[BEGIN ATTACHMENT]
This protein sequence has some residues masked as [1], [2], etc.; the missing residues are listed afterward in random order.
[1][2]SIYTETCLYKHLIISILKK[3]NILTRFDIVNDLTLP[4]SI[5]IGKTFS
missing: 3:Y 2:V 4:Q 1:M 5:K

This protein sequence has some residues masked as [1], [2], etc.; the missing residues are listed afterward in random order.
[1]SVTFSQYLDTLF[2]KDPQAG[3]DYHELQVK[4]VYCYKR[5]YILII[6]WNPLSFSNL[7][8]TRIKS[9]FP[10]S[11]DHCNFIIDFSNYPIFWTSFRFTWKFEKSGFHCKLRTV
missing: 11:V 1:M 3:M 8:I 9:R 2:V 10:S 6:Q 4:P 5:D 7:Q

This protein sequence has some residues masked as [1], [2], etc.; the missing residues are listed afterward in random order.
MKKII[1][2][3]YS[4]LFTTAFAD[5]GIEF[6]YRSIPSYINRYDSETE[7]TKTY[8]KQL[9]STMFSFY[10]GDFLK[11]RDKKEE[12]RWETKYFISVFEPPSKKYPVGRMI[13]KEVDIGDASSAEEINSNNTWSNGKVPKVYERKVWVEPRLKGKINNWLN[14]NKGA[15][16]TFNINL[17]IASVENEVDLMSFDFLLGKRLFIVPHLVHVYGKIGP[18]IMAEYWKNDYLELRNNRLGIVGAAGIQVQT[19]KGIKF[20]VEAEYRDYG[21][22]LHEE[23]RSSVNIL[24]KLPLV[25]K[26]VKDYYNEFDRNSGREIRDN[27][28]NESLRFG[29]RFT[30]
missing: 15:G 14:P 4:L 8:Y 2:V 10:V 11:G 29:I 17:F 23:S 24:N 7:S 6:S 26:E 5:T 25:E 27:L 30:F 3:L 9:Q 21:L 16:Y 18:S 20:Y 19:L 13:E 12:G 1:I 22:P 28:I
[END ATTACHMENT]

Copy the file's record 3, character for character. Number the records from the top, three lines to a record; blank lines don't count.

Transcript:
This protein sequence has some residues masked as [1], [2], etc.; the missing residues are listed afterward in random order.
MKKII[1][2][3]YS[4]LFTTAFAD[5]GIEF[6]YRSIPSYINRYDSETE[7]TKTY[8]KQL[9]STMFSFY[10]GDFLK[11]RDKKEE[12]RWETKYFISVFEPPSKKYPVGRMI[13]KEVDIGDASSAEEINSNNTWSNGKVPKVYERKVWVEPRLKGKINNWLN[14]NKGA[15][16]TFNINL[17]IASVENEVDLMSFDFLLGKRLFIVPHLVHVYGKIGP[18]IMAEYWKNDYLELRNNRLGIVGAAGIQVQT[19]KGIKF[20]VEAEYRDYG[21][22]LHEE[23]RSSVNIL[24]KLPLV[25]K[26]VKDYYNEFDRNSGREIRDN[27][28]NESLRFG[29]RFT[30]
missing: 15:G 14:P 4:L 8:Y 2:V 10:V 11:G 29:I 17:F 23:S 24:N 7:S 6:S 26:E 5:T 25:E 27:L 30:F 3:L 9:Q 21:L 16:Y 18:S 20:Y 19:L 13:E 12:G 1:I 22:P 28:I